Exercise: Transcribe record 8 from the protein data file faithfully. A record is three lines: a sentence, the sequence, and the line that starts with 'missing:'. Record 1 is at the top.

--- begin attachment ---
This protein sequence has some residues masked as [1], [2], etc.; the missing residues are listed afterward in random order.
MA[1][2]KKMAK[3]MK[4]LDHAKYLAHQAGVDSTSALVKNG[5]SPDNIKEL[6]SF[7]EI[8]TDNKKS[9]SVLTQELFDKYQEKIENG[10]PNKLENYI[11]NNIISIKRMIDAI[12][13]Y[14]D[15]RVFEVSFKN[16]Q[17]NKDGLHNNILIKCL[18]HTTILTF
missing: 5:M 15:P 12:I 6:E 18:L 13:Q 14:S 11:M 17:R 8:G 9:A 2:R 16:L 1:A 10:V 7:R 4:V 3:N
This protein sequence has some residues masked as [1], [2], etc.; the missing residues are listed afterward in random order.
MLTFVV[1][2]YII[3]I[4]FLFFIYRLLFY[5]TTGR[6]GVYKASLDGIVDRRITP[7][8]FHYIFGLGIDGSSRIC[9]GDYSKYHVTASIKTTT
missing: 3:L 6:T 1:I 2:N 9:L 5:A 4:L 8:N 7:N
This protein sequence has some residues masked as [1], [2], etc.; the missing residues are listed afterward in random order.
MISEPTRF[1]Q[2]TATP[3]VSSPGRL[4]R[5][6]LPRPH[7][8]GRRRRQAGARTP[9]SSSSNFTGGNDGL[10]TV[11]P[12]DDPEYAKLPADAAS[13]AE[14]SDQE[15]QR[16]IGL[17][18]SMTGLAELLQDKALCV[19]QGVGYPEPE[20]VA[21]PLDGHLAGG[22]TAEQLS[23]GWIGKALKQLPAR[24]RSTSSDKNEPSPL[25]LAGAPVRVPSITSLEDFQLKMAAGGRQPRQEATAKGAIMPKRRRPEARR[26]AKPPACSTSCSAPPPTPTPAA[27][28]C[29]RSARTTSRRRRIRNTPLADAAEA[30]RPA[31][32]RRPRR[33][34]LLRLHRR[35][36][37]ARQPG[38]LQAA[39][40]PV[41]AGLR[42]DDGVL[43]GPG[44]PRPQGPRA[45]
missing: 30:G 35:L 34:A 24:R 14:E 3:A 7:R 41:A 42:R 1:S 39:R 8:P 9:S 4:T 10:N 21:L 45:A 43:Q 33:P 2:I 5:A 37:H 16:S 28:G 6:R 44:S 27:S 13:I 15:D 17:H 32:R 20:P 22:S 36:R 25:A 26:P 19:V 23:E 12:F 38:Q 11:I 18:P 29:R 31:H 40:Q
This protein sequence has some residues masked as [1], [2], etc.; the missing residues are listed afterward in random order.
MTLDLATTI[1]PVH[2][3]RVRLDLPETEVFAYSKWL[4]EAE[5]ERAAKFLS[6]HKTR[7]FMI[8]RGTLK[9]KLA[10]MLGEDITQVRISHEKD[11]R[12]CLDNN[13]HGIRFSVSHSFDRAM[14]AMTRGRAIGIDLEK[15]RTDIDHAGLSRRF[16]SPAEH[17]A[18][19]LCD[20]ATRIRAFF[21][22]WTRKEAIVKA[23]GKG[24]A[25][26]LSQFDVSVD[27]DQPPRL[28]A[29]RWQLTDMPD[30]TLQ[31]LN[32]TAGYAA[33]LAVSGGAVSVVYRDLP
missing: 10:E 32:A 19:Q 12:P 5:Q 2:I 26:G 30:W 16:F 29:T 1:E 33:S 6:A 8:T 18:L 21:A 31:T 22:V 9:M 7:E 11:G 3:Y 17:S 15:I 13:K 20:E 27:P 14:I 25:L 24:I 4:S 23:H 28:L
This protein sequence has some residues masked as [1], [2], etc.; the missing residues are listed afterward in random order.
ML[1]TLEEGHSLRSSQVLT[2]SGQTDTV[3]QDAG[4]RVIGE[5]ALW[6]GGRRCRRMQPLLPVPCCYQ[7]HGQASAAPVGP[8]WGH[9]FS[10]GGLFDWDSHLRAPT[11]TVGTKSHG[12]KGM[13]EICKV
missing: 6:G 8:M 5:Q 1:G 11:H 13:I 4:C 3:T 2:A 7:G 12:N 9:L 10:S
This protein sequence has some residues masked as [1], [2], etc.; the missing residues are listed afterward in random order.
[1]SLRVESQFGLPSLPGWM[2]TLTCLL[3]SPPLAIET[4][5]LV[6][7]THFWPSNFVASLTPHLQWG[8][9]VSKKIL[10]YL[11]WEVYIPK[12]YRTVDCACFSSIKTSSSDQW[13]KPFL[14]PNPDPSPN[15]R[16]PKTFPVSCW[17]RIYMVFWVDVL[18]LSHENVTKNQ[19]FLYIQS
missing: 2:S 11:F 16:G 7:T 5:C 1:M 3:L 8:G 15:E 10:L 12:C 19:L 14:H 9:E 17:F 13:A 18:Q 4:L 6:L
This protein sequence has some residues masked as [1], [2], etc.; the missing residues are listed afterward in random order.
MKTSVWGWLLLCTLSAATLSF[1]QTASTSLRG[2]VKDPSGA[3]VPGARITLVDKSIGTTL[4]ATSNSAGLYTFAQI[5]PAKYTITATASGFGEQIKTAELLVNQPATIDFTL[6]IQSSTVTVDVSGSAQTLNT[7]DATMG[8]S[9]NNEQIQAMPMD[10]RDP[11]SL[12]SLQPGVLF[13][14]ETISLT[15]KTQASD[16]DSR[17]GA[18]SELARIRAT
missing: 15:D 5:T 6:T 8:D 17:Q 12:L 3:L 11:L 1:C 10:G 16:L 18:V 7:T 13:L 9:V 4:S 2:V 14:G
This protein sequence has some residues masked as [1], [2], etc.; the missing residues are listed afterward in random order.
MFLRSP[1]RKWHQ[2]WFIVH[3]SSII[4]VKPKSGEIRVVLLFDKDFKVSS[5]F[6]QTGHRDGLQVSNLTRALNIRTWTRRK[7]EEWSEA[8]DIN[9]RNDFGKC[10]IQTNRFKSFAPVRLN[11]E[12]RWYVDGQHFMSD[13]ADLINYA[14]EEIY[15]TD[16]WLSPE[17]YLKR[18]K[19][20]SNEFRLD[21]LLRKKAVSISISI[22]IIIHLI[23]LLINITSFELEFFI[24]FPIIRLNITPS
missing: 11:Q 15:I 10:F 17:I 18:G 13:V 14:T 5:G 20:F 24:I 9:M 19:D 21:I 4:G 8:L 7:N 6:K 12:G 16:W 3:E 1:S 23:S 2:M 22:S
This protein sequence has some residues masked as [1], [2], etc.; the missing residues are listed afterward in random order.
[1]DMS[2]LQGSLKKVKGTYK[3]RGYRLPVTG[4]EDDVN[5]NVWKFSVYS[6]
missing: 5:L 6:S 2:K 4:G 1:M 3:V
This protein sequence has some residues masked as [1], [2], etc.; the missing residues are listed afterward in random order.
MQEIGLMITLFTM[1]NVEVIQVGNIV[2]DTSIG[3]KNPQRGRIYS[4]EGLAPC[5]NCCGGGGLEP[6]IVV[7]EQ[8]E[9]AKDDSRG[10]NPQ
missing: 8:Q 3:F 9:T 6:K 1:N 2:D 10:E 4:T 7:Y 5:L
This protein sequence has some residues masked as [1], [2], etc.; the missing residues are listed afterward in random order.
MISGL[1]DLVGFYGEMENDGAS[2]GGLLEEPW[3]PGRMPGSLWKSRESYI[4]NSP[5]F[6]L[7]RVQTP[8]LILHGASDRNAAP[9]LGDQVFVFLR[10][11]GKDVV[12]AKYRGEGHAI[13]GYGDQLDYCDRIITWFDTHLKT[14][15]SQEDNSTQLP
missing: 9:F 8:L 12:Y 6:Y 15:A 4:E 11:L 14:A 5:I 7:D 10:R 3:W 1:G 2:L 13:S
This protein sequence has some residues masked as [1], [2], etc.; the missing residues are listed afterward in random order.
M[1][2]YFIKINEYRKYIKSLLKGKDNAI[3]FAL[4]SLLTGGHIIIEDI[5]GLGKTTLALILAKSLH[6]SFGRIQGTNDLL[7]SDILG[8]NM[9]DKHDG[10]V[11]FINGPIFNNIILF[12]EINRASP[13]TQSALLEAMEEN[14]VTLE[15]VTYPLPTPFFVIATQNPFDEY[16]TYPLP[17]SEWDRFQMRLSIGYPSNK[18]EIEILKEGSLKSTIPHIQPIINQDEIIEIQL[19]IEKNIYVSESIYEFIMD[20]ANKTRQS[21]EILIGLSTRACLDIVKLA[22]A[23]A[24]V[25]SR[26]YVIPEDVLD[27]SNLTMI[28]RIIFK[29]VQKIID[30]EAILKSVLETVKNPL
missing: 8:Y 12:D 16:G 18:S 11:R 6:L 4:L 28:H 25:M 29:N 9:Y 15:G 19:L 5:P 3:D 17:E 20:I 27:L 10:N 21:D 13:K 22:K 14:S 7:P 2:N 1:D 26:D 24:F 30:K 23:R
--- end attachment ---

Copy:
This protein sequence has some residues masked as [1], [2], etc.; the missing residues are listed afterward in random order.
MFLRSP[1]RKWHQ[2]WFIVH[3]SSII[4]VKPKSGEIRVVLLFDKDFKVSS[5]F[6]QTGHRDGLQVSNLTRALNIRTWTRRK[7]EEWSEA[8]DIN[9]RNDFGKC[10]IQTNRFKSFAPVRLN[11]E[12]RWYVDGQHFMSD[13]ADLINYA[14]EEIY[15]TD[16]WLSPE[17]YLKR[18]K[19][20]SNEFRLD[21]LLRKKAVSISISI[22]IIIHLI[23]LLINITSFELEFFI[24]FPIIRLNITPS
missing: 11:Q 15:I 10:F 17:I 18:G 13:V 14:T 5:G 20:F 24:I 9:M 19:D 21:I 4:G 8:L 7:N 6:K 12:G 16:W 3:E 1:S 23:S 2:M 22:S